Recently the question went out: In large organisations (i.e., with more than 10,000 employees working in a wide range of departments and functions) how can you truly embed an innovation culture?
The best answer I read was by Richard Campbell (Business Innovation Consultant at Jekkub Design Management, London, United Kingdom). (My responses to his ideas are in brown.) He said, “There are as many authorities on innovation as there are ways to foster such cultures. Which of these that will work for your company depends on the existing culture…” This is absolutely true. Because innovation must be useful to the company, it must be ‘customized’ (for lack of a better word) to that culture. To miss out on this important concept means the solution will probably not stick. Then he said, “who is the innovation champion, how engaged are your staff currently (have they seen lots of pointless change recently)…” This I partially agree with. People are willing to engage if they feel their opinions are heard and if the new idea fits with their understanding of the situation. The reason pointless change is pointless is because it fights the existing culture. (All of what Richard said is powerful, but I’m just going to focus on this starting idea.) When you understand your company’s culture, you will understand why the company is stagnating in certain areas, which will be the areas that need innovation and will give the best ROI.
Here’s an example. Inertia is the tendency of a resting object to remain at rest and the tendency of a moving object to remain moving in a constant direction. Objects with large mass, such as train, require a lot of energy to start moving – that’s inertia. However, once a train is moving, it’s hard for it to stop. That is also inertia. Well, companies have inertia, too.
Cisco Systems, for example, has a company culture that is based on being first-to-market. The M&A teams are highly compensated and appreciated because they help the company grow fast – that’s inertia. Now, the problem that Cisco faces is that all that acquisition is hard to absorb. The company moves so fast, it has NOT developed the kinds of internal structure and processes that a process-centric company would have. This hurts Cisco’s competitiveness, but the only strategy they have is to “run faster”. Eventually their puny and fractured structure will not be able to hold up the company and the problems will become too big to ignore and will cost too much to continue.
At this point, most companies look for a solution outside themselves. “Hey, look,” they say; “That company doesn’t have our kinds of problems. Let’s do what they are doing.” And that is very problematic. Because companies with that kind of culture have trouble with staying nimble and cutting-edge, which are hallmark aspects of Cisco. You can’t just take what another culture does and impose it on your culture without damaging it (Can we say HP from 1999-2005+). But that’s what people know how to do instead of innovating. A bunch of ‘fads’ are imposed (in this case it would be things like Six Sigma, Lean, etc.) The problem is, trying to force this top-down structural change on the culture is nearly impossible to sustain. Everyone, from management down would have to significantly change their habits, beliefs, and understanding of their job.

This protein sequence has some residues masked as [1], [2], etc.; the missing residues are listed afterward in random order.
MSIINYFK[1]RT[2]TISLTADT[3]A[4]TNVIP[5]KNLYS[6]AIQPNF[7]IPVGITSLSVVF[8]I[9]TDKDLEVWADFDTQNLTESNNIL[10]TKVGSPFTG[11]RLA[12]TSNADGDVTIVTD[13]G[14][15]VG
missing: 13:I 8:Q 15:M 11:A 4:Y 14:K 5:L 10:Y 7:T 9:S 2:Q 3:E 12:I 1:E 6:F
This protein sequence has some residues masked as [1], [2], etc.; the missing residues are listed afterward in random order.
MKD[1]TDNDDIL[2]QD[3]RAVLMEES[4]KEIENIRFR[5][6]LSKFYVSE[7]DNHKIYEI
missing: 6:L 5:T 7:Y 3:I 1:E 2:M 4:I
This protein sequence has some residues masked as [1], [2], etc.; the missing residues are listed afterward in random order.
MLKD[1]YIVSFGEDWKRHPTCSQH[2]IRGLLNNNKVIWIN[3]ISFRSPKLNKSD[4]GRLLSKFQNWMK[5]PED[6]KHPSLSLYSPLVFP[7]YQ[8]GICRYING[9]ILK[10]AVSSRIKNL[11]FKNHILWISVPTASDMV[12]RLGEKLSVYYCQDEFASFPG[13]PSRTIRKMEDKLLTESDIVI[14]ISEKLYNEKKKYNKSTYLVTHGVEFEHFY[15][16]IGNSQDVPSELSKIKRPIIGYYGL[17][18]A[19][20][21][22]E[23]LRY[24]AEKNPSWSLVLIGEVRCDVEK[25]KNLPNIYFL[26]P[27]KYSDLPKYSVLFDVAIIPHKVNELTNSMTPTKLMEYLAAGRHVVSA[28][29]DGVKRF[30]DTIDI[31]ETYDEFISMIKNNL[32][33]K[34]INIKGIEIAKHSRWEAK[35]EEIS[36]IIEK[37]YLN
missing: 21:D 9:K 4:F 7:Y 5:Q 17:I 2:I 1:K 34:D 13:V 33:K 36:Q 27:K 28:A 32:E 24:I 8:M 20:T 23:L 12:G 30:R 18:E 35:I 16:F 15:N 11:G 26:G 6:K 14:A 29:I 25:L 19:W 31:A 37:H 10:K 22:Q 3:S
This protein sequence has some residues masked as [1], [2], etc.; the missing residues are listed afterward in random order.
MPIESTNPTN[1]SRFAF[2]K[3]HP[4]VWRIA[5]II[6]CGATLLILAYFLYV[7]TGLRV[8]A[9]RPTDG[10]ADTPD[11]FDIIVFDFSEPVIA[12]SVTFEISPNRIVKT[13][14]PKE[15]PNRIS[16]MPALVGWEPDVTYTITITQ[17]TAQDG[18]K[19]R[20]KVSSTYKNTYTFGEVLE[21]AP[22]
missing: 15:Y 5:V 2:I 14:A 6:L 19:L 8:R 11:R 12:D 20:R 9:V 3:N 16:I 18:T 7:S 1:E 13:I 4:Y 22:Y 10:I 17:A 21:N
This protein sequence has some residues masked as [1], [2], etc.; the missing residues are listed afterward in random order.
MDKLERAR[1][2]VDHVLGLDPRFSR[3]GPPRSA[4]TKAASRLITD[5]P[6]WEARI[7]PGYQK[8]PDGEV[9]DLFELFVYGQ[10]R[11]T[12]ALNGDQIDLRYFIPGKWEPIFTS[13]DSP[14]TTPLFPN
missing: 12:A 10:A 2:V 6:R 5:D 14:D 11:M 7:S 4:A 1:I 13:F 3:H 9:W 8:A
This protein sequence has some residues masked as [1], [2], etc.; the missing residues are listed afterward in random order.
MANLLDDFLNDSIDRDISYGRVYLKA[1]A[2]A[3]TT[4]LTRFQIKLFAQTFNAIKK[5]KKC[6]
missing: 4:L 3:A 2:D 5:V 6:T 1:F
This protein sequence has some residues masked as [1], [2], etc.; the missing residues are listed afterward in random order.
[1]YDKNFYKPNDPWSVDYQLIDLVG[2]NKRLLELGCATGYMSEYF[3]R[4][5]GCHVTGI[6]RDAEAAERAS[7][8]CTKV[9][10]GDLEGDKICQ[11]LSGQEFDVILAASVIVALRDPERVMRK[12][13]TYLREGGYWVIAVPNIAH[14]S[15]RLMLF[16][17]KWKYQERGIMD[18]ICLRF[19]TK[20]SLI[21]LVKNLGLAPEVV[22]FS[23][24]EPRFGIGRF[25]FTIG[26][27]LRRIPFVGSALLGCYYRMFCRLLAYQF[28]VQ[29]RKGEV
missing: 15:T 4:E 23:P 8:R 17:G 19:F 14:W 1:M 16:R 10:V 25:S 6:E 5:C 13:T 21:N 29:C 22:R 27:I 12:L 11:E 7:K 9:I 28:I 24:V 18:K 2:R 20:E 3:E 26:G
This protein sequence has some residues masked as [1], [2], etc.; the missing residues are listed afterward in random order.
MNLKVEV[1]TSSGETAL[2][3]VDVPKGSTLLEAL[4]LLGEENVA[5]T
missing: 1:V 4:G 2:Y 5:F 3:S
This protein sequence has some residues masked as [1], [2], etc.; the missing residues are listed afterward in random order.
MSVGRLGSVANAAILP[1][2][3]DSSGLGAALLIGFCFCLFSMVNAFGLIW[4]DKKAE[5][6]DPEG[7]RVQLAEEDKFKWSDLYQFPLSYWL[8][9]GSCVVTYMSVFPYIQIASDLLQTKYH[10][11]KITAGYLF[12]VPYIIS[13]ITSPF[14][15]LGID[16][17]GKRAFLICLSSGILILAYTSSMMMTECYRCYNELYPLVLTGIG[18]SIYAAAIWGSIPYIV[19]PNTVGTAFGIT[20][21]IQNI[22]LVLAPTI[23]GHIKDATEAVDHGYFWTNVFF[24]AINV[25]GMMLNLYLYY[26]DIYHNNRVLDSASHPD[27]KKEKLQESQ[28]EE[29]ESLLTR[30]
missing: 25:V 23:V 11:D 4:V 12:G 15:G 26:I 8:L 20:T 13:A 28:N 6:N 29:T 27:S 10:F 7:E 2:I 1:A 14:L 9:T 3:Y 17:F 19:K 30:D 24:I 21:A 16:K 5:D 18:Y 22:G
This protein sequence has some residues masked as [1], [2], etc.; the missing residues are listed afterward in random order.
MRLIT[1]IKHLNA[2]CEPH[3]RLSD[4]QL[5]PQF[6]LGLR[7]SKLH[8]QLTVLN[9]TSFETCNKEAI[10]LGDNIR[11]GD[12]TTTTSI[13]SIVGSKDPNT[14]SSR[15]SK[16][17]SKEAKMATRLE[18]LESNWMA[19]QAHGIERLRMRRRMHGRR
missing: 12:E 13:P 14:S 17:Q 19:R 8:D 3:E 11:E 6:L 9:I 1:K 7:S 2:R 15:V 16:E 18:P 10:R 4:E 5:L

What innovation allows for is the company can get MORE of what they want and LESS of what they don’t want. A proper innovation would allow Cisco to continue to grow fast by absorbing companies AND SIMULTANIOUSLY grow the systems, processes, beliefs, mindsets, etc. that will develop a structure that is robust and strategically aligned with the company’s goals and vision. Innovation works with the culture to make it more of what it is. Innovation happens naturally and does not have to be imposed from above (although that always helps to have management support). Change management happens easily and customers support it where it interfaces with them. Innovation harnesses the good parts of inertia and exploits that part of the company’s inertia that is still useful and it exposes the stagnation aspects of the inertia. In that way, the inertia can be strategically realigned.
So, the first step is to look at what currently exists from different points of view. Get unstuck from the tradition, beliefs, ‘facts’, observations, and social momentum. Understand who your company is, why it does the things it does, and what still supports that. Then find out the hidden traps and entrenched thinking that hurts.
He also said, “Is it necessary to innovate across the whole company at once or can you focus on critical business units/departments? This is an extremely good question. It interupts the psychological inertia that the whole company must change or that the only solution is an absolute one. Plus, there are stategies to deployment.
Finally, Richard Campbell said, “Probably most important is that the CEO provides a clear vision for the company. Ask random staff members, can they tell what it is and their role in it? Clarity from the top and autonomy for those below, though you need to make sure you can track ideas and test them quickly and cheaply.” This a great, but it is not a necessary step. If you have it; use it. If innovation needs to happen, it can begin and spread from the least of us. That has been proven out historically from the beginnings of recorded history. Use innovation and strategy to roll out the plan, no matter who initiates it and/or supports it.